How to Grow Peonies in Pots and Containers at Home

While peonies are often planted directly in the garden, you can also successfully grow peonies in pots. In my experience, this does require some extra care as both herbaceous and tree peonies have deep root systems and prefer spacious environments, so choosing the right pot and conditions is crucial for success. Here are my essential tips for growing peonies in containers.

Can Peonies Grow in Pots?

Can Peonies Grow in Pots?

Yes, peonies can grow in pots!

If you don’t have access to a garden space, want to brighten your patio with some peonies, or want to try something different, potted peonies can be a great option.

While these flowering shrubs can grow in pots, you’ll need to keep a few things in mind if you want them to thrive.

Selecting a Pot for Peonies

If you want to grow peonies successfully in pots, the first step is to select a proper container.

First, consider the size. Peonies develop deep roots, which means they need deep containers to thrive.

You should choose a container at least 20 inches deep and 20 inches wide. However, larger containers are also suitable.

Another thing to look for is drainage holes. Peony tubers can quickly rot if they sit in wet soil, so excellent drainage is essential.

The pot’s material doesn’t matter. Terra cotta, ceramic, and plastic are all suitable options.

Caring for Potted Peonies

A single pink to purple peony flower blooms in a container garden indoors

While growing peonies in pots is similar to growing them in the ground, there are some differences you should take note of.

Choosing a Potting Mix

You won’t use natural soil when you plant a peony in a pot. Instead, you should use a soil mix designed for potted plants.

Look for a peony soil mix that provides excellent drainage yet also holds a bit of water. A peat-based or coco-coir-based soil mix is often a good choice.

Mixing in a few handfuls of aged compost will help add beneficial microorganisms while also helping improve aeration, drainage, and water-holding capacity.

Planting Peonies in Pots

When you plant peonies, proper depth is vital.

If you’re repotting a potted peony plant, make sure the crown of the plant is only an inch or two under the soil. Planting it too deeply can lead to rot and reduce flowering during the peony season.

Another option is to plant peony tubers in the fall. If you go this route, plant the tubers one to two inches below the soil surface.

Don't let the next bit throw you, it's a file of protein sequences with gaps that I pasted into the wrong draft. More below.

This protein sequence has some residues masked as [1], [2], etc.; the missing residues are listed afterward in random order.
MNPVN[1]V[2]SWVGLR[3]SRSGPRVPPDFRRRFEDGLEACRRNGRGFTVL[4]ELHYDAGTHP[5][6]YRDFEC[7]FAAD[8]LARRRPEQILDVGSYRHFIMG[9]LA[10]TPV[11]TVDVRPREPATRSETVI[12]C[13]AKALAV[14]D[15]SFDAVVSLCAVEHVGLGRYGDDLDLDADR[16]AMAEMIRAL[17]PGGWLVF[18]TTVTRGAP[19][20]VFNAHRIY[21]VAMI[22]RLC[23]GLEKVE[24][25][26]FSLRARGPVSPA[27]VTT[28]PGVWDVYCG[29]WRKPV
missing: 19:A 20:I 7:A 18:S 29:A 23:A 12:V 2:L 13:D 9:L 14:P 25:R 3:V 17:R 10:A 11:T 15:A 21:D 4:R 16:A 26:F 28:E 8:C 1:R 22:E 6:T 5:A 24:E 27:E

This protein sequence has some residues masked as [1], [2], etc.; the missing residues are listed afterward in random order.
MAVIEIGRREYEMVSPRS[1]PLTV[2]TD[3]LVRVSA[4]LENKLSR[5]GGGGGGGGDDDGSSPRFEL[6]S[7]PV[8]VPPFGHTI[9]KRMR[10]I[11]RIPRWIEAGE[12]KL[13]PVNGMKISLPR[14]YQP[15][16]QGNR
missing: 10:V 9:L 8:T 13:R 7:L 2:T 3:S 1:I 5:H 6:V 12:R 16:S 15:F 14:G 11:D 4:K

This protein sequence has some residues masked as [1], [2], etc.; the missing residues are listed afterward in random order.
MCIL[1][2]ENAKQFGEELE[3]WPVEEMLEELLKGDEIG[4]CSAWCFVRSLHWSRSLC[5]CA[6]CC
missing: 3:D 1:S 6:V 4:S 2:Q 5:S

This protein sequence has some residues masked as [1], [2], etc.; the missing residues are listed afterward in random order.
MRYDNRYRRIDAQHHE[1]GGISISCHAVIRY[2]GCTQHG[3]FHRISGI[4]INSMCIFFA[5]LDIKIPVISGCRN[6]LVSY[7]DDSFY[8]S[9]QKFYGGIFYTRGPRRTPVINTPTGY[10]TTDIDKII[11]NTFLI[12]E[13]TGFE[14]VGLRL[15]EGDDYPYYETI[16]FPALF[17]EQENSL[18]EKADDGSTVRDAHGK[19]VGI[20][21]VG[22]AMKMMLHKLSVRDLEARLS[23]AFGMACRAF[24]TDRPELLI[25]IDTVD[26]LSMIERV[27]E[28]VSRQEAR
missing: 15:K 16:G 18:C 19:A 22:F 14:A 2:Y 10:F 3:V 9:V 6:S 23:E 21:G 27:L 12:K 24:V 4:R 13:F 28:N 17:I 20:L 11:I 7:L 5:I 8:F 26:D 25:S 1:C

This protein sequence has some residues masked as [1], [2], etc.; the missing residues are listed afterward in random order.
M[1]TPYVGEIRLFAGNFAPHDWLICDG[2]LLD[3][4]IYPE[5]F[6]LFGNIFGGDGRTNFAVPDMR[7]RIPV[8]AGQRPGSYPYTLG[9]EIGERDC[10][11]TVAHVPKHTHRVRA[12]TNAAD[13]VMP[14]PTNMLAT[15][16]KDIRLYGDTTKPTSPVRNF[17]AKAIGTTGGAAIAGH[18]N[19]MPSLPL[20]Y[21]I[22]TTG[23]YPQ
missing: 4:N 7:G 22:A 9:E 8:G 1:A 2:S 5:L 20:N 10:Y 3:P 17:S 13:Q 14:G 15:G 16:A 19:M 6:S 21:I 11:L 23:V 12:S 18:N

Choosing a Location

You should place potted peonies in a location that receives full or partial sun. These shrubs need at least six hours of daily light to thrive.

Watering

As mentioned above, peonies hate sitting in wet soil. They can tolerate a bit of drought but will suffer if the soil is dry for too long.

Therefore, the goal is to keep the soil moist but not wet.

A good rule of thumb is to water peonies when the top two inches are dry. You can stick a finger into the soil to test the moisture level.

Remember that pot soil will typically dry out more quickly than soil in the ground. That means you must water potted peonies more often than peonies planted directly in the garden.

Overwintering

Most types of peonies can be grown well in USDA hardiness zones 3–9. However, you may need to provide extra winter protection for potted peonies.

Since potted peonies are more exposed to the air than peonies in the ground, they are more susceptible to cold damage.

If you live in an area where winter temperatures dip below 20ºF, you may want to insulate your potted peonies. You can mulch the tops of the pots with wood chips or leaves and cover the edges with blankets or wood chips.

Another option is to move the pots into a protected area like a garage or covered porch. However, if your peony is in a large pot, it may be challenging to move.

If you do bring them indoors, pay attention to the temperature. Peonies require numerous hours of temperatures just above freezing to produce flowers the following year.

Peony Varieties Well-Suited for Container Growing

Soft yellow peony flowers growing in a pot against deep green leaves

While you can try to grow any peony in a container, some varieties are better options than others. Here are some cultivars that can grow well in pots.

  • ‘Petite Elegance’
  • ‘Bartzella’
  • ‘Magical Mystery Tour’
  • ‘Dublin’
  • ‘Border Charm’

Get Started with Potted Peonies

Now that you know how to plant and care for potted peonies, it’s time to get started! Remember to choose a large container, use a well-draining potting mix, and place your plants in a sunny location.

Contributing Editor | briana@petalrepublic.com | Full Bio

Briana holds a B.S. in Plant Sciences from Penn State University. She manages a small market garden where she grows vegetables and herbs. She also enjoys growing flowers and houseplants at home.

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